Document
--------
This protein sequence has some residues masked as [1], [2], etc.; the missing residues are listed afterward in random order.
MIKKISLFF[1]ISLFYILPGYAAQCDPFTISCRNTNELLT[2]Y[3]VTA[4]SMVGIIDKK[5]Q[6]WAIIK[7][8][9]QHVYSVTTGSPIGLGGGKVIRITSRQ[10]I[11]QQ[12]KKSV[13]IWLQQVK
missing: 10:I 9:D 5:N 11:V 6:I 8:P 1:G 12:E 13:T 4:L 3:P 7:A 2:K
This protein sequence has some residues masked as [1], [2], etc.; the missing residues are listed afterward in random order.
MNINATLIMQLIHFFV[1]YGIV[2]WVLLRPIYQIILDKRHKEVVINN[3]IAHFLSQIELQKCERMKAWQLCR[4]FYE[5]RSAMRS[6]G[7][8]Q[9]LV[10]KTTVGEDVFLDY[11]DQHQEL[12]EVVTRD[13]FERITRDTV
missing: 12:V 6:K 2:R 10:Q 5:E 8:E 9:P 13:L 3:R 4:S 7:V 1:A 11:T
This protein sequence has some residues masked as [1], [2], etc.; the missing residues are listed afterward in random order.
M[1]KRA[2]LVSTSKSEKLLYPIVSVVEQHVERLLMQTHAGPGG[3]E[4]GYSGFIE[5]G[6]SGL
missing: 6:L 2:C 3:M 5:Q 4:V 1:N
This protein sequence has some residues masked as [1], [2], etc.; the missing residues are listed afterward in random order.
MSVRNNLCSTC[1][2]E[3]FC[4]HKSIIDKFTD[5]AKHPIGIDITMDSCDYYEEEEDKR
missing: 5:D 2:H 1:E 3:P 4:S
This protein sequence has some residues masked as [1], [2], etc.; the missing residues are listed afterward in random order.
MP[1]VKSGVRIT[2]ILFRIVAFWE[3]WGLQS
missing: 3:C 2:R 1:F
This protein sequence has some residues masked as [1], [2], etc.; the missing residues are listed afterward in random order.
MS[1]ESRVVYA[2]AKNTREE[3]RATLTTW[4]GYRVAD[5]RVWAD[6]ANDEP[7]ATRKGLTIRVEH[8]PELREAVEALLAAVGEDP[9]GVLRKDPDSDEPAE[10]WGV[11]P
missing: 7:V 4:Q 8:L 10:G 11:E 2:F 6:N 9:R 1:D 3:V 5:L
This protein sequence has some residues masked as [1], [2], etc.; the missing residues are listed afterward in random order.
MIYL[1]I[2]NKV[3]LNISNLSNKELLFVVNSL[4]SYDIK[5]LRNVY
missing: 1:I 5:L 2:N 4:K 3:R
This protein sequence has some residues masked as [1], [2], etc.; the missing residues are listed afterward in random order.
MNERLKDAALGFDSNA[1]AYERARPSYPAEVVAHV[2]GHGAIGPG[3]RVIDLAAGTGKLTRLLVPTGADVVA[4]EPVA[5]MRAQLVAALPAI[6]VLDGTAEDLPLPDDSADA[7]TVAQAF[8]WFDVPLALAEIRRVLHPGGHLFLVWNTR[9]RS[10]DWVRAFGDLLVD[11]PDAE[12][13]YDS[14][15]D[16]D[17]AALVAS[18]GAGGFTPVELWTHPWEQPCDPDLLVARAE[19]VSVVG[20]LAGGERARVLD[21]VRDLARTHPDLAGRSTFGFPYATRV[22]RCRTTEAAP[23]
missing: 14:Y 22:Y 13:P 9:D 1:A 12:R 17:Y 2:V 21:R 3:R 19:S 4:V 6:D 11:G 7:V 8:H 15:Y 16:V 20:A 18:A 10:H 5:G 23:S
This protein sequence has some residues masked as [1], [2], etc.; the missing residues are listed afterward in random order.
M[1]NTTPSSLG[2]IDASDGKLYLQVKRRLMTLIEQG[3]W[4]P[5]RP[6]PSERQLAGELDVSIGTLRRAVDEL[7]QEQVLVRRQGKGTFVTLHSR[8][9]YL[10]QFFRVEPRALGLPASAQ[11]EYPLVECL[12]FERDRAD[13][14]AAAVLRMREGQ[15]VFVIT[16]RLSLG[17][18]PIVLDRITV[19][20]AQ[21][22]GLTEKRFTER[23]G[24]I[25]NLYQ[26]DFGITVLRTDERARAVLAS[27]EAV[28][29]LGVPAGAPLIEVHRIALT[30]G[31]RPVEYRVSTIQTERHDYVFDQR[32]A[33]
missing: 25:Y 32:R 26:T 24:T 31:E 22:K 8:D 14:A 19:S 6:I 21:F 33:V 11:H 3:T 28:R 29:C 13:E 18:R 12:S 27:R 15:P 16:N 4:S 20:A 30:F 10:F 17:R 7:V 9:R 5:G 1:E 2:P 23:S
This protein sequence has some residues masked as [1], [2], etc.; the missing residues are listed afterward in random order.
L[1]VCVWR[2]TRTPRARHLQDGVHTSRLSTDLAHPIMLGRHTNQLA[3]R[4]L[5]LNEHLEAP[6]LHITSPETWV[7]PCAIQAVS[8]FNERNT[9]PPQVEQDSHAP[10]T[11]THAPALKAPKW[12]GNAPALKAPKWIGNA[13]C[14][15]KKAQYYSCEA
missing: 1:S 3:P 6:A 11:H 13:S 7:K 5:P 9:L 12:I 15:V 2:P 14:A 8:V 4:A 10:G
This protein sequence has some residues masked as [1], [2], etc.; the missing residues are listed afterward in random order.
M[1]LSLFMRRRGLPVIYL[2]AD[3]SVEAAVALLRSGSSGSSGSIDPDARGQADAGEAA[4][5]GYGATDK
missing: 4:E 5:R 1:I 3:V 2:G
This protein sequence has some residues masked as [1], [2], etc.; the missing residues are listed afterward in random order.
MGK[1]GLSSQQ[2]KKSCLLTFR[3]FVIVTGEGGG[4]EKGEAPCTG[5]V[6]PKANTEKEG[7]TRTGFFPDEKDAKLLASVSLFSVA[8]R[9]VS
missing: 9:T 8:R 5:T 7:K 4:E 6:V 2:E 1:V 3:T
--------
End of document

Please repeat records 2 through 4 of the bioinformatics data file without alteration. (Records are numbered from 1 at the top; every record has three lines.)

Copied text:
This protein sequence has some residues masked as [1], [2], etc.; the missing residues are listed afterward in random order.
MNINATLIMQLIHFFV[1]YGIV[2]WVLLRPIYQIILDKRHKEVVINN[3]IAHFLSQIELQKCERMKAWQLCR[4]FYE[5]RSAMRS[6]G[7][8]Q[9]LV[10]KTTVGEDVFLDY[11]DQHQEL[12]EVVTRD[13]FERITRDTV
missing: 12:V 6:K 2:R 10:Q 5:E 8:E 9:P 13:L 3:R 4:S 7:V 1:A 11:T
This protein sequence has some residues masked as [1], [2], etc.; the missing residues are listed afterward in random order.
M[1]KRA[2]LVSTSKSEKLLYPIVSVVEQHVERLLMQTHAGPGG[3]E[4]GYSGFIE[5]G[6]SGL
missing: 6:L 2:C 3:M 5:Q 4:V 1:N
This protein sequence has some residues masked as [1], [2], etc.; the missing residues are listed afterward in random order.
MSVRNNLCSTC[1][2]E[3]FC[4]HKSIIDKFTD[5]AKHPIGIDITMDSCDYYEEEEDKR
missing: 5:D 2:H 1:E 3:P 4:S